Long-term effect of intermediate particulate matter (PM1–2.5) on incident asthma among middle-aged and elderly adults: A national population-based longitudinal study
Science of the Total Environment
Centre for Precision Health / School of Medical and Health Sciences
National Natural Science Foundation of China [No. 82003559] / Nature Science Foundation of Capital Medical University [No. PYZ2018046] / Beijing Municipal Training Project of Excellent Talents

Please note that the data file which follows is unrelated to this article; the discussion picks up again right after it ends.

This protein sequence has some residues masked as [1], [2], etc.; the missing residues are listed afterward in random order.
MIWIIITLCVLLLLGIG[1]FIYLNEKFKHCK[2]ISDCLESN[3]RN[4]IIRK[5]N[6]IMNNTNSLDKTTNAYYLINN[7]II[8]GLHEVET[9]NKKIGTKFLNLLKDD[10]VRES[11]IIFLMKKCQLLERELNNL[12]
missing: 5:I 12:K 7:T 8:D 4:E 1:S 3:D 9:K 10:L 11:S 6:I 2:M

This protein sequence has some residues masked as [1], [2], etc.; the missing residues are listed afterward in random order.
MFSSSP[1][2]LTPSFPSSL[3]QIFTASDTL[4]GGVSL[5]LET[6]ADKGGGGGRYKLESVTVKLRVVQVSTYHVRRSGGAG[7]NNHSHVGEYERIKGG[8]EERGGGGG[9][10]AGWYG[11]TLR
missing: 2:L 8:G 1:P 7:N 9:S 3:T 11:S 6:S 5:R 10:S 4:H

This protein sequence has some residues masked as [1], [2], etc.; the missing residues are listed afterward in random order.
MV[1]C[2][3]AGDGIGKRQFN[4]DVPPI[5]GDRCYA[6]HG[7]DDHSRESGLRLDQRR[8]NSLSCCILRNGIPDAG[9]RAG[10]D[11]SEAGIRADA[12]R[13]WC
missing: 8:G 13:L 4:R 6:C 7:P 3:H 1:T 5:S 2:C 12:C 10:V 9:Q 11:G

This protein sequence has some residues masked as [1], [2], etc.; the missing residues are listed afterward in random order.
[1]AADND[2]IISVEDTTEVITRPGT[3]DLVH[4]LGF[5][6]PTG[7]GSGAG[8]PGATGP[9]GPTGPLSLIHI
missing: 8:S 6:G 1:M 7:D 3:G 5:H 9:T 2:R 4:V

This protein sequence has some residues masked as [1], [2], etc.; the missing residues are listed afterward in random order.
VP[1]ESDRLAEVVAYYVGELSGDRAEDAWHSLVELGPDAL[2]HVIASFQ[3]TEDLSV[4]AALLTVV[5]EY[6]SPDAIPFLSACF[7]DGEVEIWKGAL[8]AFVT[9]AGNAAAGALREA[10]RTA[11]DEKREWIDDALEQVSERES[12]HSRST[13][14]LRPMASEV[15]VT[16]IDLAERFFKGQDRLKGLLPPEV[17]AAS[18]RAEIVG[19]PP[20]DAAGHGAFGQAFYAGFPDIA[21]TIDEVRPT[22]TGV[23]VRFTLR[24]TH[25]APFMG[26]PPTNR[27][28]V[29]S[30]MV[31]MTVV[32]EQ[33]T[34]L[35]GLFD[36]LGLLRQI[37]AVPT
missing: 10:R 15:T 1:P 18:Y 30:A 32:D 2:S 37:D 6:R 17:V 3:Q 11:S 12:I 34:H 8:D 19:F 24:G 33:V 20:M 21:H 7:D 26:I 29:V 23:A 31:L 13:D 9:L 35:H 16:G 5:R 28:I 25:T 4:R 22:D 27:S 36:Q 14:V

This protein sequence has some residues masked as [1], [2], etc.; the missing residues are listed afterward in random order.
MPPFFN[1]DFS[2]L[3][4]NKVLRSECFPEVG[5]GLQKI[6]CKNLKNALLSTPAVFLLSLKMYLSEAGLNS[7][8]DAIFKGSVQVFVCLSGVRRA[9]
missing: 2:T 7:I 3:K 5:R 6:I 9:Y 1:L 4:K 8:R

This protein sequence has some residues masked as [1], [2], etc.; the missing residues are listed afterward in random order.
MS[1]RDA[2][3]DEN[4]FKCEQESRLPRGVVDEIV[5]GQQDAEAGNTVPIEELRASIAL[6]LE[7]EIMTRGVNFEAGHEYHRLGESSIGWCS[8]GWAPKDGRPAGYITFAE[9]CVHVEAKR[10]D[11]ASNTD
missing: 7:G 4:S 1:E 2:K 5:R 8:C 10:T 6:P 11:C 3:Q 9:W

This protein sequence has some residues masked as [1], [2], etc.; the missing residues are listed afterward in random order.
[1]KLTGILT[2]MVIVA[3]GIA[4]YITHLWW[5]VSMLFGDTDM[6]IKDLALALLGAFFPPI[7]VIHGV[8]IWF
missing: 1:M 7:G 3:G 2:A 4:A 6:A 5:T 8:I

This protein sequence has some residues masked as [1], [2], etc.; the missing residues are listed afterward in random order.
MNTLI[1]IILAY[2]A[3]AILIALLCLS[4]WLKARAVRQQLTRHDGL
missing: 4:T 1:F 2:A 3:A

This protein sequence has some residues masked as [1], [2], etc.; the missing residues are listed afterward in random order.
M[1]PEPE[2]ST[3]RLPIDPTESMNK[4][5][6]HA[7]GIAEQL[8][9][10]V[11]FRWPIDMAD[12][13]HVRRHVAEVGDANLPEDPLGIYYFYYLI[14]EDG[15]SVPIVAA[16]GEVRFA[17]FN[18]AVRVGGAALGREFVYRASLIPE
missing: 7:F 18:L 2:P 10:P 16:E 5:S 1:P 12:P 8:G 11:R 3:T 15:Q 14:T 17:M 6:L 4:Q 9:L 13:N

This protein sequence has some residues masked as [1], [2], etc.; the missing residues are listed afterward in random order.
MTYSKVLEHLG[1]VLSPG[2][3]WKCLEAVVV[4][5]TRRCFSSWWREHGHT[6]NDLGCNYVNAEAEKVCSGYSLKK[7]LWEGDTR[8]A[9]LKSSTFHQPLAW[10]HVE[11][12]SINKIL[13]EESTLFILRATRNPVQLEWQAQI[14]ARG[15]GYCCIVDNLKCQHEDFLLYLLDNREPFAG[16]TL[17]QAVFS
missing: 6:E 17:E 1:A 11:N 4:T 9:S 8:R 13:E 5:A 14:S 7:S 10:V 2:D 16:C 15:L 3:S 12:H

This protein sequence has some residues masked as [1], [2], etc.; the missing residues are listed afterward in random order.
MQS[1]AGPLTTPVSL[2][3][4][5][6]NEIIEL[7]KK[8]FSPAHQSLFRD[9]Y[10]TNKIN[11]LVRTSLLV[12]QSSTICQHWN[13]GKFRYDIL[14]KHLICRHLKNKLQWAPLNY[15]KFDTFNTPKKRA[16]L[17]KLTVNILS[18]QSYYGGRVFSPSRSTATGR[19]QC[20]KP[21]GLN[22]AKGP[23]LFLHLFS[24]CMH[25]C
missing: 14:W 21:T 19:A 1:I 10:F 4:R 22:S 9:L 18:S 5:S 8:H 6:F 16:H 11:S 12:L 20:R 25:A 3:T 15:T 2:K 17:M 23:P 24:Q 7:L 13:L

Background: There is insufficient evidence about the long-term effects of intermediate particulate matter (PM1 – 2.5) on asthma development in adults aged 45 years and above. This study aimed to investigate the relationship between long-term exposure to PM1 – 2.5 and the incidence of asthma in adults aged 45 years and above. Methods: A cohort study based on the China Health and Retirement Longitudinal Study (CHARLS) database was conducted to investigate the long-term effects of PM1 – 2.5 on self-reported asthma incidence in adults aged 45 years and above in China from 2011 to 2018. The PM concentrations were estimated using a high-resolution (1 km2) satellite-based spatiotemporal model. A covariate-adjusted generalized linear mixed model was used to analyze the relationship between long-term exposure to PM1 – 2.5 and the incidence of asthma. Effect modifications and sensitivity analysis were conducted. Results: After a 7-year follow-up, 103 (1.61 %) of the 6400 participants developed asthma. Each 10 μg/m3 increment in the 1-, 2-, 3-, and 4-year moving average concentrations of PM1 – 2.5 corresponded to a 1.82 [95 % confidence interval (CI):1.11 – 2.98], 1.95 (95 % CI: 1.24 – 3.07), 1.95 (95 % CI: 1.26 – 3.03) and 1.88 (95 % CI: 1.26 – 2.81) fold risk for incident asthma, respectively. A significant multiplicative interaction was observed between socioeconomic level and long-term exposure to PM1 – 2.5. Stratified analysis showed that smokers and those with lower socioeconomic levels were at higher risk of incident asthma related to PM1 – 2.5. Restricted cubic splines showed an increasing trend in asthma incidence with increasing PM1 – 2.5. Sensitivity analyses showed that our model was robust. Conclusion: Long-term exposure to PM1 – 2.5 was positively associated with incident asthma in middle-aged and elderly individuals. Participants with a history of smoking and lower socioeconomic levels had a higher risk. More studies are warranted warrant to establish an accurate reference value of PM1 – 2.5 to mitigate the growing asthma burden.